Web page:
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Jeff Phillips ( a photographer living and working in Chicago. He is resident artist for CPS Lives (, documenting the lives of students in the Chicago public school system. Jeff serves on the executive board at Filter Photo, and since 2009 he’s helped produce the week-long Filter Photo Festival. He is the creator of the found photography exhibition, Lost and Found: The Search for Harry and Edna. Jeff develops photography workshops, facilitates panel discussions and has presented work to audiences at Pecha Kucha, SPE, SXSW 2014, and other conferences and festivals.


LACP Interviews Jeff Phillips

LACP asks Jeff Phillips ten questions about his background, career in and beliefs about photography.

Los Angeles Center of Photography: What kind of photographer are you?

Jeff Phillips: I am a multi-disciplinary photographic artist, zinemaker, and educator. My work spans genres of documentary, editorial, still life, and vernacular photography. I am most interested in blending traditional photographic process with contemporary methods of presentation, such as self-published books, digital projection mapping, and virtual reality applications.

LACP: How long have you been shooting?

JP: I have been photographing for more than 40 years. It began in 1980 when the teacher in my 9th grade Journalism class and she asked for a volunteer to be the photographer for the school newspaper. She asked for someone who knew how to use an SLR film camera. I’d never even held a camera before, but as the saying goes: Fake it until you make it.

LACP: Where did you get your training?

JP: I studied photography throughout the remainder of high school and throughout college. I was hired as an assistant at a commercial photography studio, which led to a full-time position as a photographer and a promotion to studio manager. Later in life I earned an MA in Photography and Integrated Media from DePaul University in Chicago.

LACP: When did you know you wanted to devote your life to photography?

JP: It dawned on me during another transformative moment in Ms. Herman’s Journalism class. I watched my very first photograph appear in the developer tray, under the warm glow of the safelight. I was hooked.

LACP: Did you ever come close to giving up?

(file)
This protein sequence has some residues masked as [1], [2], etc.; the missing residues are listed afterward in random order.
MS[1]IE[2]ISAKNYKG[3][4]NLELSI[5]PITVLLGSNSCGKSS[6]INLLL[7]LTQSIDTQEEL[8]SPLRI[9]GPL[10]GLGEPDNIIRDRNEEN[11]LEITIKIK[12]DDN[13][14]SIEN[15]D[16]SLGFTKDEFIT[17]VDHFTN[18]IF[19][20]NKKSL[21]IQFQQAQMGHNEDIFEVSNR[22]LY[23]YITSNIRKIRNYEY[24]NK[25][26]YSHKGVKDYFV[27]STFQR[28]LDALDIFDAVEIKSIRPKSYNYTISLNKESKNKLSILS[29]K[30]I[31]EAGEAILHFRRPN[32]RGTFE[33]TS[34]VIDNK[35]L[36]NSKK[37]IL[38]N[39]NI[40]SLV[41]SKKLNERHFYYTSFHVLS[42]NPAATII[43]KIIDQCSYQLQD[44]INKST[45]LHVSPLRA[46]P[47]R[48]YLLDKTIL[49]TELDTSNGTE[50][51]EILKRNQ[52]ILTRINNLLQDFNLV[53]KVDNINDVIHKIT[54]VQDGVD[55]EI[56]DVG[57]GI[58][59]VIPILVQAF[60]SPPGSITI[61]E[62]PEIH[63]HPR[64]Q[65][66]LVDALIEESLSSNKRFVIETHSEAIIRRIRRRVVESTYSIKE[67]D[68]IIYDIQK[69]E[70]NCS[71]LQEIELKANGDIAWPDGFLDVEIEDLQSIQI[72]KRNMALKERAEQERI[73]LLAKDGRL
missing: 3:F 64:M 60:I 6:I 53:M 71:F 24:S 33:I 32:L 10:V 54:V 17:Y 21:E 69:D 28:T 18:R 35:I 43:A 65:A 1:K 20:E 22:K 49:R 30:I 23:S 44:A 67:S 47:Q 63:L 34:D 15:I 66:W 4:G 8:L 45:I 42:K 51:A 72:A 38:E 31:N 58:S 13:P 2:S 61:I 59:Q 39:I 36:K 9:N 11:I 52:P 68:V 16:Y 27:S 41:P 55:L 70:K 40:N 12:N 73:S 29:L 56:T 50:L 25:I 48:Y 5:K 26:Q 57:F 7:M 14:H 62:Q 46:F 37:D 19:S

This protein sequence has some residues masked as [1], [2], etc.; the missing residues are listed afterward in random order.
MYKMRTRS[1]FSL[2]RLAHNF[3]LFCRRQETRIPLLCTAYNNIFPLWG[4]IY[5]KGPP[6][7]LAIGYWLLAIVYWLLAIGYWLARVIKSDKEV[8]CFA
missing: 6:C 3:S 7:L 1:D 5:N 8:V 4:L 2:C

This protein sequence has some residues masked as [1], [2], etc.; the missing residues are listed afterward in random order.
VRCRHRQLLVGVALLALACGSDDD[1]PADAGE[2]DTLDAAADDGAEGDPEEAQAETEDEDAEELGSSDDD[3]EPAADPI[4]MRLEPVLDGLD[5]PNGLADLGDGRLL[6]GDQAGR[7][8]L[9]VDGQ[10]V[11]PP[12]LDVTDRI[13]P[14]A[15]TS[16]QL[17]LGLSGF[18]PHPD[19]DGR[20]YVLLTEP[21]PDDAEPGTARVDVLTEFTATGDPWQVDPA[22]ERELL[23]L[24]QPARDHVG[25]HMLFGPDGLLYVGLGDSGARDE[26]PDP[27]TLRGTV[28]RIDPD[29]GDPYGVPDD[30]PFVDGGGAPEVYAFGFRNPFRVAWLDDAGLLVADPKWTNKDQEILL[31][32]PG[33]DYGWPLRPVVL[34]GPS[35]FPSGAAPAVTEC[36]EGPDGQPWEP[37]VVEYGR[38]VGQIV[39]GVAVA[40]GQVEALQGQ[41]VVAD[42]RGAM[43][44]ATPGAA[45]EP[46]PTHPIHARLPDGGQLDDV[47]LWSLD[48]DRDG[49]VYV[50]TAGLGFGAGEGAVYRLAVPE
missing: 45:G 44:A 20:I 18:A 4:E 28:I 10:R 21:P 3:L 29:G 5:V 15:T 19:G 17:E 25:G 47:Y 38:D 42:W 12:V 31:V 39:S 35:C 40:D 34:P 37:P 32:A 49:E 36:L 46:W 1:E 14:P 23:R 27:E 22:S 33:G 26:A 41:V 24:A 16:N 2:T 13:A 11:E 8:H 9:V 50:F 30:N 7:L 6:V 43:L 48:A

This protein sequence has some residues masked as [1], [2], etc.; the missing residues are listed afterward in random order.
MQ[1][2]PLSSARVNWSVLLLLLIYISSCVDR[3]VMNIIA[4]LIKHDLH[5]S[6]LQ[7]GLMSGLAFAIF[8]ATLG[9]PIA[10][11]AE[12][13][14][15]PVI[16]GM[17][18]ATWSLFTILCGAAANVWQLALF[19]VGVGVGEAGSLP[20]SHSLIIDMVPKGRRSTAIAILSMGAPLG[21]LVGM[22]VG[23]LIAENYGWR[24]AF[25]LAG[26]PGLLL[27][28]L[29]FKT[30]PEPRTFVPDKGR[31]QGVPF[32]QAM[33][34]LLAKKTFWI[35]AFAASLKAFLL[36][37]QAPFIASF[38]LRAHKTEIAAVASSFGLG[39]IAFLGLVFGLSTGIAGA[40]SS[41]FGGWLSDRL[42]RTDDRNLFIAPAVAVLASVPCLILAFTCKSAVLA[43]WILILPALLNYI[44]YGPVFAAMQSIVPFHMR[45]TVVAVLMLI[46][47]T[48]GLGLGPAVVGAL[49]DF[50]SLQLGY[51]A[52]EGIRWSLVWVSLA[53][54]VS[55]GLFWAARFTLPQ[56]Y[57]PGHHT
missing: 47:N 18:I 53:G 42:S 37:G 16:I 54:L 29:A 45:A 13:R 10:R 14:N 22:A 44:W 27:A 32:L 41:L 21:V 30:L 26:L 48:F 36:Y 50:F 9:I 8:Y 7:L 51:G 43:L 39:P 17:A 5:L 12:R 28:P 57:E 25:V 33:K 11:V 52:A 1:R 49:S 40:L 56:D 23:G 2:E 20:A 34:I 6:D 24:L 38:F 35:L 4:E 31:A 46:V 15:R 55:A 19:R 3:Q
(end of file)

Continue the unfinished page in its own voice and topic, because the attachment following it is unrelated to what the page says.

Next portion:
JP: My passion for photography has never wavered, although I have taken long breaks from working in the photography business to explore new paths. I always return to it, though.

LACP: Have you sacrificed anything by being a photographer?

JP: When I was much younger, my desire to succeed as a photographer and artist was all-consuming. I prioritized my work over my personal relationships, which suffered until I learned how to achieve a more mindful balance.

LACP: What have you gained by being a photographer?

JP: I am grateful for the friendship of many creative and talented people I can now call friends. I’ve grown as a person through many meaningful experiences, including working with young artists on public art projects that focus on issues of social justice.

LACP: What classes do you teach at LACP?

JP: I’m currently teaching a Special Guest/Master Photographer course titled, Creating Your Own Photo Zine with Jeff Phillips. Previously I was part of LACP’s monthly Photo Book Discussion series.

LACP: What do you love most about teaching?

JP: I love the feeling that I have when I am working with a class of like-minded artists that have a shared passion for the visual arts — and seeing the amazing work that they create as part of our collaborative experience together.

LACP: What advice would you give someone who is thinking about making a career in photography?

JP: I’d say, “Go for it!” In today’s market I’d also recommend that you strive to be a multidisciplinary photographer, so that your practice is not limited to a single type of niche service or ‘style’. Be an exceptional project manager, too. Your client is buying more than your creative vision; they’re also counting on you to deliver awesome images, on time, that will help them achieve success in their business.